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Degenerative Disc Disease

Degenerative disc disease is not really a disease but a term used to describe the normal changes in the spine due to age. It happens throughout the whole spine but mostly in the lumbar discs as they have the most pressure on them throughout life.

This is caused by the loss of fluid in the disc over time, which makes it less useful as a shock absorber and narrows the distance between the vertebrae. This also lessens the space nerves have to exit the spinal column. Time, and wear and tear on the disc can also cause cracks or breaks in the annulus (the outer covering of the disc). Often the disc material inside leaks out causing a disc herniation and increases acceleration in degeneration.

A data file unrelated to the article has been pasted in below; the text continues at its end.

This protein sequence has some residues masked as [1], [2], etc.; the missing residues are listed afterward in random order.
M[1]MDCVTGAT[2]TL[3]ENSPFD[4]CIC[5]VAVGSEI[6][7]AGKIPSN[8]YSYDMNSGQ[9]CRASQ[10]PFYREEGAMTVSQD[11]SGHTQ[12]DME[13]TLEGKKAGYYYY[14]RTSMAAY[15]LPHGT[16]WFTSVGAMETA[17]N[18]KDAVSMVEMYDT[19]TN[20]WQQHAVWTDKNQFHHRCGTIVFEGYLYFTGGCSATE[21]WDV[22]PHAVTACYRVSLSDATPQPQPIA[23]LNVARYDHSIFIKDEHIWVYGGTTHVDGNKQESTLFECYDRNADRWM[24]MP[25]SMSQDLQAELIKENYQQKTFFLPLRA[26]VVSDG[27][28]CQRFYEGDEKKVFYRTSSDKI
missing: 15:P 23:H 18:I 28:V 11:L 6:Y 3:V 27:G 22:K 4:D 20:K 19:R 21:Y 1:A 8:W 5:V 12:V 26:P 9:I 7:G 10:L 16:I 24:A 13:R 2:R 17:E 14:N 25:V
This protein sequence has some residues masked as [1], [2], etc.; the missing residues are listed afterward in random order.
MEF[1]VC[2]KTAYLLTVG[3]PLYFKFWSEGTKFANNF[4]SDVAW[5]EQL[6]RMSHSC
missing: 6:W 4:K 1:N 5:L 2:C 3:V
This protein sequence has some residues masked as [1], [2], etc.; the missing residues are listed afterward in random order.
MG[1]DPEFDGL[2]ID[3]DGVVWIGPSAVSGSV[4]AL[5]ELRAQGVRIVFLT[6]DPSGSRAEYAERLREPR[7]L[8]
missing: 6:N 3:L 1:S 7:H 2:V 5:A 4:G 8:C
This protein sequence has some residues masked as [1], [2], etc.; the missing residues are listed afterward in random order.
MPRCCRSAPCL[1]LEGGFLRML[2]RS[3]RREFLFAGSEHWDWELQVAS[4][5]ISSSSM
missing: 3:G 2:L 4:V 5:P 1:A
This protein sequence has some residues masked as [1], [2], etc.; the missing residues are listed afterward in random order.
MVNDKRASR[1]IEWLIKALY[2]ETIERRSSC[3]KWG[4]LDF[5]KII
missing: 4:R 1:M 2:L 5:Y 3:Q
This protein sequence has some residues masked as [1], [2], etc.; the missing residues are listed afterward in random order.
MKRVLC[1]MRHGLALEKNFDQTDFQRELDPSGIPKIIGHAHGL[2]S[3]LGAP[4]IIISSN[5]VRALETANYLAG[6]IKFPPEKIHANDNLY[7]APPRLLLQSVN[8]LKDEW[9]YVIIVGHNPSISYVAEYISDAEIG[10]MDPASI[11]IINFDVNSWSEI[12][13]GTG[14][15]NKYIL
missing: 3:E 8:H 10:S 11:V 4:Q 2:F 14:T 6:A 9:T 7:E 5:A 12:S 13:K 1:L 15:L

As the space between the vertebrae get smaller, the discs get worn, and the stabilizing ligaments become less elastic, the spine becomes less stable. The facets move against each other and can cause pain or the body reacts to this by constructing bony growths called bone spurs (osteophytes). Bone spurs can put pressure on the nerve root and cause pain numbness and tingling in the extremities.

People who smoke and those who do heavy physical labor, such as repeated heavy lifting, are more likely to have accelerated disc degeneration. People who are obese are also more likely to be symptomatic.  Approximately 20% of younger people due to genetics, injuries to the spine or who have done years of weightlifting or extremes sports can be diagnosed with degenerative disc disease.

Exercise, weight loss, and quitting smoking are ways to slow down disc degeneration. Surgical intervention would only be considered after extensive conservative care.

Last modified: March 8, 2018

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